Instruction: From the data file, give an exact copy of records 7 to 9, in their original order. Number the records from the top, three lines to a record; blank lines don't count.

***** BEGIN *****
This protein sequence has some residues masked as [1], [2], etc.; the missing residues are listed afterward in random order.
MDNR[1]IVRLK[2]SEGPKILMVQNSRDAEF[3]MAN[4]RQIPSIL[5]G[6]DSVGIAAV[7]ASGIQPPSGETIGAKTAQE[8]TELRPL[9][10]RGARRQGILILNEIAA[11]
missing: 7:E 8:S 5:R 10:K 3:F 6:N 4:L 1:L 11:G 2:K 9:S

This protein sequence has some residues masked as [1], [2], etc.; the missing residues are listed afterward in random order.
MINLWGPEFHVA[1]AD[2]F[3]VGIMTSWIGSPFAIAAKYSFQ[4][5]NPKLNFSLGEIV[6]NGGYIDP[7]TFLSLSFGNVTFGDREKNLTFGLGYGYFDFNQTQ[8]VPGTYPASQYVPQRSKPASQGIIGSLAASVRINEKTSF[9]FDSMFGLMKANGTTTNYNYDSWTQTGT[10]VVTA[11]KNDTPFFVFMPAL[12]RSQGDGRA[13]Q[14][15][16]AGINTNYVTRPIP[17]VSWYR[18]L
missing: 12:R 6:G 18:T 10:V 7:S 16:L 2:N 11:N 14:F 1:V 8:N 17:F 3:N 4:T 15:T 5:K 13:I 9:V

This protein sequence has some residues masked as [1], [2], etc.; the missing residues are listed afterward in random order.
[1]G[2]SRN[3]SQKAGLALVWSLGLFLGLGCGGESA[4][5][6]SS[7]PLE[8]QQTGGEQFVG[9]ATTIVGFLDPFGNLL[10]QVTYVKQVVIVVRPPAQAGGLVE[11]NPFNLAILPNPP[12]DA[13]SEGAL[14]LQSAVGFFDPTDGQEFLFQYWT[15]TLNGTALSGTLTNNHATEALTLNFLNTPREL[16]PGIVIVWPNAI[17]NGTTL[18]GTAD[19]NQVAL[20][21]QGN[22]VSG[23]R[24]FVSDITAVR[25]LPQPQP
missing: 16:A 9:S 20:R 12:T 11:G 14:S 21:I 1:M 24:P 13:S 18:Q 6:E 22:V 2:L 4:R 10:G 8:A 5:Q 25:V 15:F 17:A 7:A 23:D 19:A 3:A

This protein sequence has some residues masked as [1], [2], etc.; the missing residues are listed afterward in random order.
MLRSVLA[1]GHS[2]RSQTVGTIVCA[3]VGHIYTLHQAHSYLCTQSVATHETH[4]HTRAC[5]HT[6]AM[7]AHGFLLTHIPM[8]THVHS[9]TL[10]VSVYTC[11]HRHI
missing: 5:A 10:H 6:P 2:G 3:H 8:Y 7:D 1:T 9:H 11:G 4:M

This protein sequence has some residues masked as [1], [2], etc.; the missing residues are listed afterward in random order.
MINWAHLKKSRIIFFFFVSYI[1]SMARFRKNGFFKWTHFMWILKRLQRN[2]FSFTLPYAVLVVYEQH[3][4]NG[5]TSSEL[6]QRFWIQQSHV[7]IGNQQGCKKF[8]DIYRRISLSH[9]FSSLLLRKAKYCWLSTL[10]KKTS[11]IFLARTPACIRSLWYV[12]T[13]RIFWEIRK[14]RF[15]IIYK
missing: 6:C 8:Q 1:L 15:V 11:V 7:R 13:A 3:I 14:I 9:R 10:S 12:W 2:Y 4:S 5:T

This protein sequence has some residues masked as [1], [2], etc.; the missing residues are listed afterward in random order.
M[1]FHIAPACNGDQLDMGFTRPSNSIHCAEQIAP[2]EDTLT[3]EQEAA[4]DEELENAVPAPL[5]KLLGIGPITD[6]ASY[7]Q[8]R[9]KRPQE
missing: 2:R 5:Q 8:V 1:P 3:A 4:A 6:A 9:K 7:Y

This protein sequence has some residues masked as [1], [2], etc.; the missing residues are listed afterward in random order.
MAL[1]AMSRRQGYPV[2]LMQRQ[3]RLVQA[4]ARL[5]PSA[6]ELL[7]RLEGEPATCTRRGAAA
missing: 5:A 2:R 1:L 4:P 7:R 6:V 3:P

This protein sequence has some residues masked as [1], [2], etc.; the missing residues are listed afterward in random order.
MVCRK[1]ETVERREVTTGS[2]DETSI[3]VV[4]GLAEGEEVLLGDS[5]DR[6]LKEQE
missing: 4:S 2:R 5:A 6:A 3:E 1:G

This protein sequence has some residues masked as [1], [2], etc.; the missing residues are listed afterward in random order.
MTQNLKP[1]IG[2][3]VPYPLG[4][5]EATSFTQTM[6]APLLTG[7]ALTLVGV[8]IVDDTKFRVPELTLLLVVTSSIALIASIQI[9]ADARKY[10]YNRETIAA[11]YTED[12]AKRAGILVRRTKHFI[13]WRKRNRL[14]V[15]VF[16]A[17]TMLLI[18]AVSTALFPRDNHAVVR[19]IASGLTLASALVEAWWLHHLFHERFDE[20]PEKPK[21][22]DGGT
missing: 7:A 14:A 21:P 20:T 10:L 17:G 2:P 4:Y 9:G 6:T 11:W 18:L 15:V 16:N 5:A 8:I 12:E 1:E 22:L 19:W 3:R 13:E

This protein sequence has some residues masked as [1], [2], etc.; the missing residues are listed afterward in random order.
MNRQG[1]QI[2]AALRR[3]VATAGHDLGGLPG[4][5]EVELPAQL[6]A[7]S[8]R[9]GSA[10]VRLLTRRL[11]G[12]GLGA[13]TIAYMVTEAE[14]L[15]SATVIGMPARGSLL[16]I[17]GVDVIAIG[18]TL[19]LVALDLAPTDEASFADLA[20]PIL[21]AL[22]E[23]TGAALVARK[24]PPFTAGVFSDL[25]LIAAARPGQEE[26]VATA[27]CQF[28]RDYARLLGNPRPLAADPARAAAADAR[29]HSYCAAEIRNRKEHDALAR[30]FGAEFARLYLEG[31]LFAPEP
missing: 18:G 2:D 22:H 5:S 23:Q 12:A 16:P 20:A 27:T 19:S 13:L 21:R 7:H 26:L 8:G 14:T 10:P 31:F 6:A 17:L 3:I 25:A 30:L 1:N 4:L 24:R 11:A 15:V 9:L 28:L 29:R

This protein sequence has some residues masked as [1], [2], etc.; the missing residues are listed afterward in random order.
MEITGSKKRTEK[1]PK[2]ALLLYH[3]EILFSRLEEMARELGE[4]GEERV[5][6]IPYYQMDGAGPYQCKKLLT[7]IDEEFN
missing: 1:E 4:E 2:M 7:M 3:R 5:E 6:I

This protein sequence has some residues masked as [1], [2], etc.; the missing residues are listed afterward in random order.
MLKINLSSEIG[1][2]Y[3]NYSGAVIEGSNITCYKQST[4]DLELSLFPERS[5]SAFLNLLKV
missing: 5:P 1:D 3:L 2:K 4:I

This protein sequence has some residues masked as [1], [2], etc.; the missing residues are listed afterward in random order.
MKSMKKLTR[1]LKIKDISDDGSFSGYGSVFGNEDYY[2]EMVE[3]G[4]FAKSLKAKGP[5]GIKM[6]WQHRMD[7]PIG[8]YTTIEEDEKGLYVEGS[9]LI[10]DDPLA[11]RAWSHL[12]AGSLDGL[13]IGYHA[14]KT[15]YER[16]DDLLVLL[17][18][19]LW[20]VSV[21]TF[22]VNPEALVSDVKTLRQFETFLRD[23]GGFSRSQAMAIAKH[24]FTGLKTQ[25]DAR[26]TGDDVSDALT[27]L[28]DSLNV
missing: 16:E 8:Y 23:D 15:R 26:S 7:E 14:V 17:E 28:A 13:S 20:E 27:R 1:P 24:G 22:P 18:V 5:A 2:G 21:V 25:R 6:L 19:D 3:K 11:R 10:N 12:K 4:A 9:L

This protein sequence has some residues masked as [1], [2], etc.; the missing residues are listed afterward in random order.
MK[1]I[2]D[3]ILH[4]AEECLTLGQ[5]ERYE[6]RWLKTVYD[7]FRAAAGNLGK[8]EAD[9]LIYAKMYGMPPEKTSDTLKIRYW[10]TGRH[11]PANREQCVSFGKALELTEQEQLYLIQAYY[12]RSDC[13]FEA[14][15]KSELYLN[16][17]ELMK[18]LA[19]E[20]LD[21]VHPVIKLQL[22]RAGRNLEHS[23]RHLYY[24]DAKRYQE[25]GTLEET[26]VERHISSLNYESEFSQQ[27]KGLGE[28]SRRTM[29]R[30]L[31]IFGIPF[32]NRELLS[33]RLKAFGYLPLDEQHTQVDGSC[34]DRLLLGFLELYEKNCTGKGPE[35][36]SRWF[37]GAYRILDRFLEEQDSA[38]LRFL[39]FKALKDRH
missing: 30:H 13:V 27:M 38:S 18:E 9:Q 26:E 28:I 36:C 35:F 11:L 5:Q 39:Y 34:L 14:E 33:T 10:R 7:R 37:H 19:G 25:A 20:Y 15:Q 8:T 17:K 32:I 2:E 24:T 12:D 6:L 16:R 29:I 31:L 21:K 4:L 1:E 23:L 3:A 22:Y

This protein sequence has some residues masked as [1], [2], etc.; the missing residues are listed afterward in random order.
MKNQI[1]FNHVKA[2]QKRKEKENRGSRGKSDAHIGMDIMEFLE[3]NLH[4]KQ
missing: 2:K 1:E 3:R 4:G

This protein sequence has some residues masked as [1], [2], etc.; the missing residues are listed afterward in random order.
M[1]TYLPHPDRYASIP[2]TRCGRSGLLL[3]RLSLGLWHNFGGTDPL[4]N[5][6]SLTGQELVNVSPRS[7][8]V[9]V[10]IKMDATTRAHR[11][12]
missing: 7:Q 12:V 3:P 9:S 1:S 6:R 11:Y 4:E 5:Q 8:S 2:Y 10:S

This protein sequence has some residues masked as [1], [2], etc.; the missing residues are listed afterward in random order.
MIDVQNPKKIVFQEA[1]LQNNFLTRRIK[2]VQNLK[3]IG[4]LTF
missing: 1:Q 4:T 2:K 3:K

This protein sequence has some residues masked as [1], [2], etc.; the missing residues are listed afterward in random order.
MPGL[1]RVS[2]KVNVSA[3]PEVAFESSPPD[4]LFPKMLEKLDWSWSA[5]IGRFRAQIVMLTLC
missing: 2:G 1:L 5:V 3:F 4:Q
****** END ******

This protein sequence has some residues masked as [1], [2], etc.; the missing residues are listed afterward in random order.
MAL[1]AMSRRQGYPV[2]LMQRQ[3]RLVQA[4]ARL[5]PSA[6]ELL[7]RLEGEPATCTRRGAAA
missing: 5:A 2:R 1:L 4:P 7:R 6:V 3:P

This protein sequence has some residues masked as [1], [2], etc.; the missing residues are listed afterward in random order.
MVCRK[1]ETVERREVTTGS[2]DETSI[3]VV[4]GLAEGEEVLLGDS[5]DR[6]LKEQE
missing: 4:S 2:R 5:A 6:A 3:E 1:G

This protein sequence has some residues masked as [1], [2], etc.; the missing residues are listed afterward in random order.
MTQNLKP[1]IG[2][3]VPYPLG[4][5]EATSFTQTM[6]APLLTG[7]ALTLVGV[8]IVDDTKFRVPELTLLLVVTSSIALIASIQI[9]ADARKY[10]YNRETIAA[11]YTED[12]AKRAGILVRRTKHFI[13]WRKRNRL[14]V[15]VF[16]A[17]TMLLI[18]AVSTALFPRDNHAVVR[19]IASGLTLASALVEAWWLHHLFHERFDE[20]PEKPK[21][22]DGGT
missing: 7:A 14:A 21:P 20:T 10:L 17:G 2:P 4:Y 9:G 6:T 11:W 18:L 15:V 16:N 5:A 8:I 12:E 1:E 22:L 19:W 3:R 13:E